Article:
Raw sugar prices
Overview: The ICE 11 raw sugar market maintained its strength last week as we approached the expiry of the May 2022 contract, with almost the entire board reaching life of contract highs on Tuesday and again on Wednesday. The expiring May 2022 contract traded from a high on Wednesday of 20.51 USc/lb to a low on Thursday of 19.91 USc/lb, before closing the week at 20.06 USc/lb.
Harvest: As anticipated earlier, it will be a slow start to the 2022 season’s crushing with most mills not expected to begin operating until late April or early May.
Ethanol: Spot ethanol parity rapidly climbed to surprising highs of 24.72 USc/lb sugar equivalent by the end of last week, strengthened by demand from recovering global energy prices. Rumours of Brazilian mills buying back their sugar hedges to take advantage of superior ethanol prices are entering the market, indicating a strong portion of the new season’s crop could be heading towards ethanol.
India: The Indian Sugar Milling Association (ISMA) has upgraded India’s crop estimate to 35 million metric tonnes (mt) of sugar from 33 million mt, while also increasing the forecast for sugar exports to 9 million mt, making this a record year for India. India has currently sold 7.6 million mt of sugar with 6 million mt already exported. While this will reduce internal stock levels, the expectation of another large crop next season means stocks could be replenished then.
Thailand: Only 23 mills remained operational into late March with the daily throughput rate decreasing to just 0.068 million mt of cane per day. As of the 7 April, 91.5 million mt of cane had been processed and 10.06 million mt of sugar produced.
Commitment of Traders (speculator activity): Speculators continued to buy into the ICE 11 market last week, pushing their net long position higher by 55,000 lots. The Commitment of Traders report dated 12 April recorded a 187,000 net long position.
Overview: The Australian Dollar (AUD) lost ground last week off the back of a strengthening US Dollar (USD) resulting from higher expectations of rate hikes from the Federal Open Market Committee (FOMC). The AUD traded to a high of 74.93 US cents on Wednesday before briefly dropping below 74 US cents to a low of 73.92 US cents on the same day.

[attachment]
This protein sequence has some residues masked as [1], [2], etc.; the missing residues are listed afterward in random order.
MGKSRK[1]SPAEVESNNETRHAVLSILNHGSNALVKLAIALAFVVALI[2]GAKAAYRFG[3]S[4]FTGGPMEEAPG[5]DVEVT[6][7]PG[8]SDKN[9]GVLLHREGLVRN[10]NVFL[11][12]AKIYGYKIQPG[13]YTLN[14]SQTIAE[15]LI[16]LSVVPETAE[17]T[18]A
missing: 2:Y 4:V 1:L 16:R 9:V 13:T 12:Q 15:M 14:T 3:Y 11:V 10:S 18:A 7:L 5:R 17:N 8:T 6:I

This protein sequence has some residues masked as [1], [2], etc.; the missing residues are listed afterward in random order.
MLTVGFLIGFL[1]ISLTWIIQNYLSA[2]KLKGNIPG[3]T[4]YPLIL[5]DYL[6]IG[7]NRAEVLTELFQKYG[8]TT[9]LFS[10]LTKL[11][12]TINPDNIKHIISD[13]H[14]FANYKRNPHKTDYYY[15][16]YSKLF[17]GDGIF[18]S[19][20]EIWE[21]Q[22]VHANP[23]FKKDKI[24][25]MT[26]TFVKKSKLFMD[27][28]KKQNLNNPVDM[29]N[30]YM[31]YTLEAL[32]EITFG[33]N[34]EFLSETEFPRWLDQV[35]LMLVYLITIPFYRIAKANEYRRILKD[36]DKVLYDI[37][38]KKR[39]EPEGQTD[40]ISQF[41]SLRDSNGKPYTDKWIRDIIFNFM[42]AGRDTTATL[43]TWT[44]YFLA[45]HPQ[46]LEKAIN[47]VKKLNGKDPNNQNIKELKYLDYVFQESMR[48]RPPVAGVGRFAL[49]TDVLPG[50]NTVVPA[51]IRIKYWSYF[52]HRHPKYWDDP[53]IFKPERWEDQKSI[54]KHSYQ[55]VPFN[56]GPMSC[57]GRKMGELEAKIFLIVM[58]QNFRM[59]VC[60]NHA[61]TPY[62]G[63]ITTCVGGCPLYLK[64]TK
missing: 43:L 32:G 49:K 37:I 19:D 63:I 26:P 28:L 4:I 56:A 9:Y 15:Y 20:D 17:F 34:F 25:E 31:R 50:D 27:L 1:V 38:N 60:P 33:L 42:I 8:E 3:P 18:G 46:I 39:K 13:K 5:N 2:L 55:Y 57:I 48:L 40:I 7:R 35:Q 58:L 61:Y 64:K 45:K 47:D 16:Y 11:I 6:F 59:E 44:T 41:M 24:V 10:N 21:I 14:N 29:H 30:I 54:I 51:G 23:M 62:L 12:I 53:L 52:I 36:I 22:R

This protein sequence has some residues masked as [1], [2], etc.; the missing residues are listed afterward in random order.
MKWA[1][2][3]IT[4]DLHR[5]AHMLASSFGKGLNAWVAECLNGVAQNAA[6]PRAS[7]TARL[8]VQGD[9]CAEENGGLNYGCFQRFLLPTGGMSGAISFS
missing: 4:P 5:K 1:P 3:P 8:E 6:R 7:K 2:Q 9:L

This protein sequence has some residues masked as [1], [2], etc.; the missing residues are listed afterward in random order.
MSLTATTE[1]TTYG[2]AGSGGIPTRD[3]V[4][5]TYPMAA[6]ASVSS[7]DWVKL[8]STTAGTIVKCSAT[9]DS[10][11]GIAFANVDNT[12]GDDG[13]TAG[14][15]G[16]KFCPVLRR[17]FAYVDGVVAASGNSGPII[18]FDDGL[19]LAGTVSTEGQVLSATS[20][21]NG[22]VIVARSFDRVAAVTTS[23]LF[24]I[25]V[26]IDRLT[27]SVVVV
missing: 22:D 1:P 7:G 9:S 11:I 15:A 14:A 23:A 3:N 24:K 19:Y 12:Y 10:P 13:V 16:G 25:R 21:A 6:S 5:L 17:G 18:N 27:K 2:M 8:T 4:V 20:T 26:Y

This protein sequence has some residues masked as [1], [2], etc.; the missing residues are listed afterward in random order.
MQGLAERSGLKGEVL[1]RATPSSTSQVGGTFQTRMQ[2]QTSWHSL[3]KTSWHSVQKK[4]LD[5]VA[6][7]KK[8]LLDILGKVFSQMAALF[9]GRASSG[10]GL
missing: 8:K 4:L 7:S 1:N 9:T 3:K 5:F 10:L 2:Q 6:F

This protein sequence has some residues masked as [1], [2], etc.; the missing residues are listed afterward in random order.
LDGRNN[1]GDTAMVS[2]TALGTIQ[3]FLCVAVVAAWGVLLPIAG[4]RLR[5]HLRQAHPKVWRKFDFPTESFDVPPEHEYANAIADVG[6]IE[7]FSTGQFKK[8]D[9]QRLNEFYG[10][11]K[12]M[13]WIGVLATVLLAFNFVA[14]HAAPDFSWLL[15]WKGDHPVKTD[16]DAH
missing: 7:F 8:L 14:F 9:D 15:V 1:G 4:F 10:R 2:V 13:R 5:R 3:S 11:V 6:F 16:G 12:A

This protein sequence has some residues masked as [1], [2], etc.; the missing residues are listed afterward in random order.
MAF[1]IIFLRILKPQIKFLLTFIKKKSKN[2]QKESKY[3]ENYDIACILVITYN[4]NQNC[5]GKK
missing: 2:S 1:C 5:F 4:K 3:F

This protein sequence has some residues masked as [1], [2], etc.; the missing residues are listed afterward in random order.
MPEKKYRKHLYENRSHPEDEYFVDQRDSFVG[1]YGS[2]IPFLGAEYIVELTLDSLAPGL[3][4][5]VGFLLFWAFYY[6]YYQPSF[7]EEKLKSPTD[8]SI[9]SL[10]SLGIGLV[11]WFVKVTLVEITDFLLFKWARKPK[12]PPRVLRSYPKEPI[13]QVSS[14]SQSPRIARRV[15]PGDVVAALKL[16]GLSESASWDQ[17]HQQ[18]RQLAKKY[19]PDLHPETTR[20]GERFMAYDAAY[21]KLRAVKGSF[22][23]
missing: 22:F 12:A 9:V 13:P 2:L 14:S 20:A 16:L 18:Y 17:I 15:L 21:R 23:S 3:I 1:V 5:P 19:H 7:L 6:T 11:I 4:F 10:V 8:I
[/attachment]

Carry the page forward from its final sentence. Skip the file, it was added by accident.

US Data: In the United States, March headline inflation increased to 8.5% year-on-year and 1.2% month-on-month, against expectations of 8.4% and 1.2% respectively. Gasoline prices increasing by 18.3% was a major driver, while used car prices, airline fares and lodging away from home all declined as the country rebounds from the pandemic. Markets have now priced in 210 basis points of interest rate hikes by the US Federal Reserve (The Fed) after this economic data release, with expectations of a 50bps hike at its next meeting.
Australian Unemployment: March labour force data revealed total employment in Australia increased by 17,900 jobs with the unemployment rate fractionally decreased, printing at a flat 4.0%. With the unemployment rate continually trending lower, the Reserve Bank of Australia (RBA) will likely be looking to the upcoming wages data release on the 18 May before making a decision at its June meeting on the potential need for an interest rate hike.
Central Banks Globally: The Reserve Bank of New Zealand became the first G10 central bank to raise interest rates by 50 basis points (bps) post pandemic when it announced the significant tightening last week. The announcement was shortly followed by the Bank of Canada also raising rates by 50bps, leading markets to believe 50bps hikes may be likely from central banks around the world.